- In This Feature
- Optimizing Breastfeeding
- What Are the Signs that My Body Is Making Milk?
- What Is Normal Engorgement?
- What if Normal Primary Engorgement Goes Untreated?
- What Is Abnormal Engorgement?
- How Do I Treat Engorgement?
- How Do I Build a Strong Milk Supply?
- Is There Anything That Will Interfere with My Milk Supply?
- The ABCs of Building a Milk Supply
What Are the Signs that My Body Is Making Milk?
Colostrum is available to satisfy your newborn's thirst and hunger immediately after birth. Small amounts of thick yellow colostrum are high in protein, minerals, and some vitamins. Interestingly, colostrum contains cholesterol. Learning to metabolize cholesterol as a newborn may help your baby's body develop healthy cholesterol levels later in life. Although small in volume, these early feedings are rich in immunities that work to protect your newborn from illness. With each successive feeding, your early milk prepares your baby's stomach and intestines for the arrival of your high-volume mature milk.
"When Will My Milk Come In?" Timing varies, but new mothers can expect their mature milk to "come in" three to five days after giving birth. You will know that your mature milk has arrived because your breasts will feel different, your milk will look different, and your baby will feed differently. As your early milk changes, so will your breasts. Your breasts will become bigger, heavier, and warm. Many mothers describe feeling hot or developing a transient low-grade fever when their mature milk arrives. This entire process is called primary engorgement.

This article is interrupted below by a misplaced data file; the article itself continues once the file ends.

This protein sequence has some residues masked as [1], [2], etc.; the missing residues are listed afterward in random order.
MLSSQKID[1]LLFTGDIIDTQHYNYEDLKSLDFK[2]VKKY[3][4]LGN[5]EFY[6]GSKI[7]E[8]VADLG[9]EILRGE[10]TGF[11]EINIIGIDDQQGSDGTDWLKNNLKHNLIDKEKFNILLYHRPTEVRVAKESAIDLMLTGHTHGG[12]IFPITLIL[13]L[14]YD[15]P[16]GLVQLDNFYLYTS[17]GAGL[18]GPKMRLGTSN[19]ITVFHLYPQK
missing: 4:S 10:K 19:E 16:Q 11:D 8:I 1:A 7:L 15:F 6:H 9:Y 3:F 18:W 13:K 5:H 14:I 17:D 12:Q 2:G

Your newly full breasts will begin to leak, and your mature milk will have a different look from your colostrum. The color of your early milk will gradually shift from yellow to white. Compared to your early breast milk, your mature milk will be copious in volume and look watery. Even though the breast fullness of primary engorgement happens overnight, it is normal to take several days for the color of your milk to shift from bright yellow to creamy white.
Finally, you will know that your mature milk has arrived by the way your baby feeds. Compared to early breast milk, your mature breast milk is higher in volume and sweeter tasting. Like your colostrum, mature breast milk is full of living cells that work to protect your baby from illness. As your baby feeds from your newly full breast, you will hear frequent swallowing and gulping as your baby takes in larger volumes of breast milk. In response to this greater intake, your baby should have a greater output of wet diapers and bowel movements. Your baby's increasing diaper count is a sure sign of a healthy milk supply.